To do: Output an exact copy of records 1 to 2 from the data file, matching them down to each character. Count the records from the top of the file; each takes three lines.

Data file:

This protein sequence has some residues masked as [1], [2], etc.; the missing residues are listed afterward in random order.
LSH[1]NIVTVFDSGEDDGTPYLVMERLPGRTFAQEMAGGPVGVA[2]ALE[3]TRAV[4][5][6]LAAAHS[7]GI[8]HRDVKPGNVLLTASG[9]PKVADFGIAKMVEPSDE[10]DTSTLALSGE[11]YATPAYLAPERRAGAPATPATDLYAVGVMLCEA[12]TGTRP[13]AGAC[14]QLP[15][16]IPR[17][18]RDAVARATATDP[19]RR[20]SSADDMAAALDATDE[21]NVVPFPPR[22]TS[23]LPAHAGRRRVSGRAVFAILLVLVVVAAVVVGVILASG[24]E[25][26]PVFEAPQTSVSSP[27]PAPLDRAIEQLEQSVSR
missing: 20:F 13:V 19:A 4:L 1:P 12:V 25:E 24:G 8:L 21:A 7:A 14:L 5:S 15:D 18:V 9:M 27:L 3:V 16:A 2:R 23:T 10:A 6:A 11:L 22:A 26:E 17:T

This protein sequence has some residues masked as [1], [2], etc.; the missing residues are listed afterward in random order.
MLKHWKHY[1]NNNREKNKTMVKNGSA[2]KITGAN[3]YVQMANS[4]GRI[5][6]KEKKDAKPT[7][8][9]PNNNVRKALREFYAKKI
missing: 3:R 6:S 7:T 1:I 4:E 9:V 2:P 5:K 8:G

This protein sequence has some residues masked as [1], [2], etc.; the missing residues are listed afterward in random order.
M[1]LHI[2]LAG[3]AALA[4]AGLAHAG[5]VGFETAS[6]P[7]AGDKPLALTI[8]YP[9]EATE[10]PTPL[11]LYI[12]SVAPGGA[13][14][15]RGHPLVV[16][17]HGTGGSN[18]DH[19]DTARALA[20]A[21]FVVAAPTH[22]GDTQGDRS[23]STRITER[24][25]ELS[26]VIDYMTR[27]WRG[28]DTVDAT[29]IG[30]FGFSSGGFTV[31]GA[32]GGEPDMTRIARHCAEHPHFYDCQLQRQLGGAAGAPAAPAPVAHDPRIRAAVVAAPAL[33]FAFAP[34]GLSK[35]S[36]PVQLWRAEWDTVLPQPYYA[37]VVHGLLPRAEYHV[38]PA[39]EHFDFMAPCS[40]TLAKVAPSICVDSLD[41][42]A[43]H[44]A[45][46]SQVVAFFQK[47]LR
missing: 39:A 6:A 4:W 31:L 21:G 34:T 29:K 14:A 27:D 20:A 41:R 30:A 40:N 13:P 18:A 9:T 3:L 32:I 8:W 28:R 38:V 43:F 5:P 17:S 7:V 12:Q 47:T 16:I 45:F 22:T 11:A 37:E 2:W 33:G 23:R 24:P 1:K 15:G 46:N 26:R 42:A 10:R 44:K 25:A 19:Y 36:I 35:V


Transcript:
This protein sequence has some residues masked as [1], [2], etc.; the missing residues are listed afterward in random order.
LSH[1]NIVTVFDSGEDDGTPYLVMERLPGRTFAQEMAGGPVGVA[2]ALE[3]TRAV[4][5][6]LAAAHS[7]GI[8]HRDVKPGNVLLTASG[9]PKVADFGIAKMVEPSDE[10]DTSTLALSGE[11]YATPAYLAPERRAGAPATPATDLYAVGVMLCEA[12]TGTRP[13]AGAC[14]QLP[15][16]IPR[17][18]RDAVARATATDP[19]RR[20]SSADDMAAALDATDE[21]NVVPFPPR[22]TS[23]LPAHAGRRRVSGRAVFAILLVLVVVAAVVVGVILASG[24]E[25][26]PVFEAPQTSVSSP[27]PAPLDRAIEQLEQSVSR
missing: 20:F 13:V 19:A 4:L 1:P 12:V 25:E 24:G 8:L 21:A 7:A 14:L 5:S 15:D 18:V 9:M 27:L 3:V 16:A 2:R 23:T 10:A 6:A 11:L 22:A 26:E 17:T

This protein sequence has some residues masked as [1], [2], etc.; the missing residues are listed afterward in random order.
MLKHWKHY[1]NNNREKNKTMVKNGSA[2]KITGAN[3]YVQMANS[4]GRI[5][6]KEKKDAKPT[7][8][9]PNNNVRKALREFYAKKI
missing: 3:R 6:S 7:T 1:I 4:E 9:V 2:P 5:K 8:G